Yukon Salmon Sub-Committee says this year's unusual salmon numbers are spawning questions: Where'd they all go?
Fewer Yukon River Chinook salmon are crossing into the territory than expected.
Yukon Salmon Sub-Committee Executive Director Elizabeth MacDonald says this year's numbers exceeded the forecast at Pilot station, Alaska, with 219 thousand salmon forecasted to pass into Canada.
MacDonald says only 47 thousand of those salmon crossed the border, and that's where the concerns are coming from.
'Who knows. right? Because if they were harvested in Alaska, then we could have exceeded the forecast as well, but we won't know that until the fall, once we have harvest numbers."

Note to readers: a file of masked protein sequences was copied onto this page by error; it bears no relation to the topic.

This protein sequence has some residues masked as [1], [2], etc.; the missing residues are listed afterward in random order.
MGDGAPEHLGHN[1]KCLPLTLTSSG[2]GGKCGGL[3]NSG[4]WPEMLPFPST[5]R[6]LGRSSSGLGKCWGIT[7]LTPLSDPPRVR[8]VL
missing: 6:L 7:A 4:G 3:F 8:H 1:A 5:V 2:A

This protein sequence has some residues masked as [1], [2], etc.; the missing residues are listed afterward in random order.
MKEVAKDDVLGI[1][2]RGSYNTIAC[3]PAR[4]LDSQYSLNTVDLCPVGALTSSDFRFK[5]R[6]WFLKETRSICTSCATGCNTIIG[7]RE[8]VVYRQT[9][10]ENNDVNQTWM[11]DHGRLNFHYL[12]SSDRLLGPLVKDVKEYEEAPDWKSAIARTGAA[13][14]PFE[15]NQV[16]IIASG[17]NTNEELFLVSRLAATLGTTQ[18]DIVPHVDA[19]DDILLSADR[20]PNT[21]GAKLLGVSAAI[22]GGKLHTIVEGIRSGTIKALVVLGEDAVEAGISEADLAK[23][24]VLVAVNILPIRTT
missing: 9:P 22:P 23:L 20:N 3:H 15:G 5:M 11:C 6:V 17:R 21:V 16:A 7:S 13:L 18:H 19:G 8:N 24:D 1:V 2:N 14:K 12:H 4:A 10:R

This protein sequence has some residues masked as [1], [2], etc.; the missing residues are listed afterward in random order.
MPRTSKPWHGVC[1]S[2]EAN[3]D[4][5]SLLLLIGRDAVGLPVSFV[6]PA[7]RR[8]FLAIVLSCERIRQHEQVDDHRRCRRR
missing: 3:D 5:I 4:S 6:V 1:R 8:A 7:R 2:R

She says if the harvest numbers don't reflect the missing fish, there will have to be some difficult points of discussion at the Yukon River Panel this winter.
MacDonald says the Fish Ladder in Whitehorse has seen the least fish overall.
"The numbers there are very low compared to the past, and it doesn't look like we'll even meet the lowest count on record, which was I think around 200 salmon."
She says it's possible that environmental factors such as lower water levels on the river or higher temperatures could be responsible for the low salmon count, but they won't know for sure until Harvest numbers from Alaska come in near the end of fall.